protein structure initiative1
Protein Structure Initiative

Organize and recruit interested structural biologists and structure biology centres from around the world

Coordinate target selection

Develop new kinds of high throughput techniques

Solve, solve, solve, solve….

why structural proteomics
Why Structural Proteomics?
  • Structure Function
  • Structure Mechanism
  • Structure-based Drug Design
  • Solving the Protein Folding Problem
  • Keeps Structural Biologists Employed
structural proteomics status
Structural Proteomics - Status

20 registered centres (~30 organisms)

82700 targets have been selected

52705 targets have been cloned

29855 targets have been expressed

12311 targets are soluble

1493 X-ray structures determined

502 NMR structures determined

1743 Structures deposited in PDB

structural proteomics status1
Structural Proteomics - Status

543 structures deposited by Riken

265 structures deposited by Mid-West

187 structures deposited by North-East

179 structures deposited by New York

178 structures deposited by JCSG (UCSD)

52 structures deposited by Berkeley

31 structures deposited by Montreal/Kingston

bioinformatics proteomics
Bioinformatics & Proteomics

Agriculture

Medicine

Bioinformatics

Proteomics

Genomics

bioinformatics functional proteomics
Bioinformatics & Functional Proteomics

How to classify proteins into functional classes?

How to compare one proteome with another?

How to include functional/activity/pathway information in databases?

How to extract functional motifs from sequence data?

How to predict phenotype from proteotype?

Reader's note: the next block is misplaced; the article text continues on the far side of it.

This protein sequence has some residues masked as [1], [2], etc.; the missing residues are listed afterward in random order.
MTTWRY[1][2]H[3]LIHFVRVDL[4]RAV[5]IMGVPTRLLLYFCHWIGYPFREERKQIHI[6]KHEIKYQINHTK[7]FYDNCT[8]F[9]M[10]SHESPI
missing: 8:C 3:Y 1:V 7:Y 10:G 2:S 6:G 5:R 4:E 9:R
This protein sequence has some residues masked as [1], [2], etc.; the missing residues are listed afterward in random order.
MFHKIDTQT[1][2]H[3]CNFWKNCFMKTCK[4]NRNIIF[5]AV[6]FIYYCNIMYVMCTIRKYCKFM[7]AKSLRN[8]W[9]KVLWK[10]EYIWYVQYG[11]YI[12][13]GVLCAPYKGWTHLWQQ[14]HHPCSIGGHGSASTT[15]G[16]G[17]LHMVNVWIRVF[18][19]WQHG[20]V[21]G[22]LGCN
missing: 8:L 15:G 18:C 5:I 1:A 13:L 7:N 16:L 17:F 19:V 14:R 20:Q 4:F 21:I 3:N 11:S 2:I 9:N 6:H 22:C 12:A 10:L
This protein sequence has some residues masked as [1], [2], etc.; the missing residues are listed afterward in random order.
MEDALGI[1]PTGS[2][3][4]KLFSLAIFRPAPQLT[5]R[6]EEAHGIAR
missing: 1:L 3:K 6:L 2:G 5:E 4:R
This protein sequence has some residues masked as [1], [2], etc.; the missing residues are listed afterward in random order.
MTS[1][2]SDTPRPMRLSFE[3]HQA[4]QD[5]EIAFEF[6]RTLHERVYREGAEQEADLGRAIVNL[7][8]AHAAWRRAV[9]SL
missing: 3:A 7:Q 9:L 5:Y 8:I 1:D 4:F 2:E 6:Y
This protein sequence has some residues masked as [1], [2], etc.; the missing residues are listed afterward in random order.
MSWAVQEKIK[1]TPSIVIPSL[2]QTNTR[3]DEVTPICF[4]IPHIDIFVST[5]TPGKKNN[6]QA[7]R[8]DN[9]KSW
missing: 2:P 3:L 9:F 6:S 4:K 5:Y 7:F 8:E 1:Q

bioinformatics expressional proteomics
Bioinformatics & Expressional Proteomics

How to correlate changes in protein expression with disease?

How to distinguish important from unimportant changes in expression?

How to compare, archive, retrieve gel data?

How to rapidly, accurately identify proteins from MS and 2D gel data?

How to include expression info in databases?

bioinformatics structural proteomics
Bioinformatics & Structural Proteomics

How to predict 3D structure from 1D sequence?

How to determine function from structure?

How to classify proteins on basis of structure?

How to recognize 3D motifs and patterns?

How to use bioinformatics databases to help in 3D structure determination?

How to predict which proteins will express well or produce stable, folded molecules?

homework
Homework
  • Download RASMOL
  • Download PDB file from Protein Data Bank
  • Provide functional protein information/characteristics from the PDB file as opened using RASMOL
  • Characteristics
    • Protein name
    • Sequence
    • Number of:
      • Chains
      • Bonds
      • Amino acids
      • Alpha helices
      • Beta strands